Adanya aktivitas nyata di lapangan yang dilakukan pemerintah dalam menangani banjir dan bukti yang telah mereka rasakan misalkan saat banjir kini sudah banyak berkurang di berbagai titik langganan banjir, telah mendorong masyarakat secara sadar untuk ikut berpartisipasi aktif. Mereka menyambut baik segala upaya Pemkot Surabaya dan masyarakat turut serta dalam upaya ini seperti yang terjadi di Kelurahan Asemrowo dan Medayu Utara. Mereka kini dengan teratur bergotong-royong melakukan pembersihan selokan dan gorong-gorong di sekitar rumah. Adanya partisipasi warga ini mendapat sambutan baik dan penghargaan dari pemkot Surabaya untuk inisiatifnya membantu menanggulangi banjir sebab tanpa dukungan masyarakat luas maka pemerintah sendiri akan kesulitan menanganinya. Aspirasi warga yang meminta saluran air juga sering ditindaklanjuti. Advokasi agar masyarakat tidak membuang sampah juga gencar dilaksanakan sebab sampah menjadi penyebab utama macetnya saluran air sehingga banjir. Atas keberhasilan ini, Surabaya merupakan salah satu contoh kota dimana bertemunya kemauan politik dan partisipasi warga telah berhasil mengurangi banjir yang kerap dianggap sebagai permasalahan yang mustahil untuk diatasi kota.
Foto: Andre Jip
Willingness of the government and community to prevent flooding in Surabaya
Widya Anggraini, Surabaya Community Manager
Building on Jakarta, URB.im will begin its coverage on the Indonesian city of Surabaya. This is because of the many urban innovations that have been implemented and that have produced positive results in the improvement of the residents' lives. For the new node's first topic, the theme is floods and innovative solutions to overcome them.
Flooding is not a new problem for big cities in Indonesia. Several main streets in Surabaya regularly experience flooding, including in Dharmawangsan, Dr Seotome and Mayjen Sungkono. Furthermore, flooding has caused certain areas to become more concentrated and densely populated, which has resulted in difficulties obtaining clean water, causing health issues to arise. Flooding in the rice fields and agricultural areas around Surabaya has also caused billions of dollars in losses. In an effort to tackle city flooding, Mayor Tri Rismani uses city planning strategies such as widening culverts and installing infiltration systems and clean water sewers. Besides these important initiatives, the government has also encouraged the community to participate in flood prevention efforts in Surabaya. These political objectives and a responsive community willing to participate have made Surabaya the leading example in flood prevention.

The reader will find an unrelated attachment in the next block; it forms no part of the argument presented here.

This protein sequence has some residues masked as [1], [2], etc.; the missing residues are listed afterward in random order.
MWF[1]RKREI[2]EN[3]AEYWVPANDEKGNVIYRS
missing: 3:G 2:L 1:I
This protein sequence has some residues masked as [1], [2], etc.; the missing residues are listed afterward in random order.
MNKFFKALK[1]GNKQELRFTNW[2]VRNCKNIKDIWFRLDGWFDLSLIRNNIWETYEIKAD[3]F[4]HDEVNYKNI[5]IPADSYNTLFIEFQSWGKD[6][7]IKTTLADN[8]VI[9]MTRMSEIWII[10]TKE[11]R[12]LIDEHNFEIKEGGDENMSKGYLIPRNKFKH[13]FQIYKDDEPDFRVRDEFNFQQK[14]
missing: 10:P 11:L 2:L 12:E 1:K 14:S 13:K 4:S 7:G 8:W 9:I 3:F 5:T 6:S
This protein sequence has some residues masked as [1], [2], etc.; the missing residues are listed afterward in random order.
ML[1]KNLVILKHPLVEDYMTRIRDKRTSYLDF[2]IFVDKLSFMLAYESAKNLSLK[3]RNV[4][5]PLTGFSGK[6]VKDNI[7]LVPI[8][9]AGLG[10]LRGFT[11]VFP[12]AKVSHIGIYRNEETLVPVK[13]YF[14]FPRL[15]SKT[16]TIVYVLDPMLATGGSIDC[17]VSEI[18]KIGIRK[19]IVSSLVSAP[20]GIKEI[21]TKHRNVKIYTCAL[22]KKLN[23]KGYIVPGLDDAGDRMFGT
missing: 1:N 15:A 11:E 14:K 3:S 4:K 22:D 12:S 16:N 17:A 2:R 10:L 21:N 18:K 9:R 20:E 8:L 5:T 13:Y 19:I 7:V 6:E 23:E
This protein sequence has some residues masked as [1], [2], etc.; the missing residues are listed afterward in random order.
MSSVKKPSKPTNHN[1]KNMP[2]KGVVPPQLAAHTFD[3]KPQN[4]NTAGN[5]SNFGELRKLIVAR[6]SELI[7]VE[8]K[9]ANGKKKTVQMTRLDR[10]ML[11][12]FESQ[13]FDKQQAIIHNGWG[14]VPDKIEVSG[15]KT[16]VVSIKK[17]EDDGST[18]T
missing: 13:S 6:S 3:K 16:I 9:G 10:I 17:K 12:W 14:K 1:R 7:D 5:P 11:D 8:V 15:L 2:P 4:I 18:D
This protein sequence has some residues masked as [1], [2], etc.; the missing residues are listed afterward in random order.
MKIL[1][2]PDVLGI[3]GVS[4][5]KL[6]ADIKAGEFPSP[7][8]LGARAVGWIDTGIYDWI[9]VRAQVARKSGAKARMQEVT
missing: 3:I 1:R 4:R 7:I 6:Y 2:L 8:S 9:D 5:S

Surabaya is one of the major cities in Indonesia that regularly experiences flooding. This is caused by a combination of several factors. First, the city is flanked by two large estuaries. Also, new housing settlements do not have satisfactory drainage systems, and finally, the community makes a habit of discarding garbage in the river, which clogs waterways and disturbs the water pumping system. The new mayor, elected in 2010, has many ideas to improve urban planning in Surabaya to provide welcome relief for residents, in order to mitigate the inevitable arrival of floods.
The municipal government of Surabaya is aggressively pushing for the creation of a new river channel for every construction area of one thousand square meters. This was repeatedly emphasized by the mayor to the sub-district heads in Surabaya. Advocacy of this matter is done repeatedly so that the administrative body in the lowest-class regions in the district can understand the importance of cooperation in tackling the floods. Attention is also given to the maintenance of water pumping systems to facilitate the improvement of its draining capacity. Additionally, the establishment of a long-term planning agency, Bapekko has also made various progress in minimizing flooding by building infiltration wells, constructing drains, and building and widening new culverts. Another effort is the manufacturing of miniature Bozem, or rainwater catching reservoirs, so that heavy rains do not cause high water levels and flooding.
Real-time government activity in dealing with floods has led to a significant reduction in flooding, also thanks to encouraging residents to actively participate in prevention efforts. The efforts of Surabaya's municipal government and the community are well received, and incentives are offered by the government to help with flood prevention as it is a difficult problem for them to handle alone. The community's request for more water channels have also often been acted upon. Advocacy campaigns for residents to correctly dispose of their garbage are aggressively implemented as it is the main cause of clogged waterways. For this achievement, Surabaya is one of the leading examples of cities where the meeting of political will and citizen participation has been successful in reducing flooding, often considered an impossible problem for cities to overcome.
Photo: Andre Jip